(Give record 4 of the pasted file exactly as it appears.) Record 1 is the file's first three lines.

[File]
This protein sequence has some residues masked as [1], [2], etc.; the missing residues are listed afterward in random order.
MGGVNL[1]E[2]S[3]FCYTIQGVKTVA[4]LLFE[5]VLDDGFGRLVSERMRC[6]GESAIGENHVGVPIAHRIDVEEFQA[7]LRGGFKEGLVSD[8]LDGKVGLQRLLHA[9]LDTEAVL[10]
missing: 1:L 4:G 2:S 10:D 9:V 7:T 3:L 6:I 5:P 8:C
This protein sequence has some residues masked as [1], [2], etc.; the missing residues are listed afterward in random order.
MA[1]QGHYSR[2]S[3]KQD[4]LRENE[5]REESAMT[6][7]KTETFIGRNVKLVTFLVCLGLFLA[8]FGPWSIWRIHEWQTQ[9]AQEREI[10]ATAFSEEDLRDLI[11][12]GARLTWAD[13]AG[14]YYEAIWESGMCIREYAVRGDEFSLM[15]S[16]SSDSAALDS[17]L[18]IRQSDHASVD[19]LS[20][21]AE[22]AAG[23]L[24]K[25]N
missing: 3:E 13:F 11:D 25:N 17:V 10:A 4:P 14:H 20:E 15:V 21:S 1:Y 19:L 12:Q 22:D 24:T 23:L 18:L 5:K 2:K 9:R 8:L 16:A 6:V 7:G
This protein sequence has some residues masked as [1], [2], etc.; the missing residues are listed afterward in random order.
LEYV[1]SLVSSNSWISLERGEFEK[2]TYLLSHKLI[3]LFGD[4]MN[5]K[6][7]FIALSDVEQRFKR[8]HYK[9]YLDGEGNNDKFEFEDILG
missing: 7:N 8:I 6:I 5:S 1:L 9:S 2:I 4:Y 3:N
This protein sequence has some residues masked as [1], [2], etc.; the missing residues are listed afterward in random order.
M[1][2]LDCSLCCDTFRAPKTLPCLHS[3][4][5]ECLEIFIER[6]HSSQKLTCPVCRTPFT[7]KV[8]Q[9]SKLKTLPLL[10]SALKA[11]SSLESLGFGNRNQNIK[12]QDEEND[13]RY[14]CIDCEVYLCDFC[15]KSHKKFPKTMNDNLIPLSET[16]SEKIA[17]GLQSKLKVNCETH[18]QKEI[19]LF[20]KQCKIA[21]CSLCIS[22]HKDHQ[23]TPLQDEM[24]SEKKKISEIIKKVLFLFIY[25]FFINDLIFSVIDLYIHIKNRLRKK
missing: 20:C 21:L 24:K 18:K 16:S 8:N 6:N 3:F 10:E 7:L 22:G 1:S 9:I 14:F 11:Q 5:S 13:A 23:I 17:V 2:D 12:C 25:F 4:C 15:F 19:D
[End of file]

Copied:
This protein sequence has some residues masked as [1], [2], etc.; the missing residues are listed afterward in random order.
M[1][2]LDCSLCCDTFRAPKTLPCLHS[3][4][5]ECLEIFIER[6]HSSQKLTCPVCRTPFT[7]KV[8]Q[9]SKLKTLPLL[10]SALKA[11]SSLESLGFGNRNQNIK[12]QDEEND[13]RY[14]CIDCEVYLCDFC[15]KSHKKFPKTMNDNLIPLSET[16]SEKIA[17]GLQSKLKVNCETH[18]QKEI[19]LF[20]KQCKIA[21]CSLCIS[22]HKDHQ[23]TPLQDEM[24]SEKKKISEIIKKVLFLFIY[25]FFINDLIFSVIDLYIHIKNRLRKK
missing: 20:C 21:L 24:K 18:K 16:S 8:N 6:N 3:F 10:E 7:L 22:G 1:S 9:I 14:F 11:Q 5:S 13:A 23:I 17:V 2:D 12:C 25:F 4:C 15:F 19:D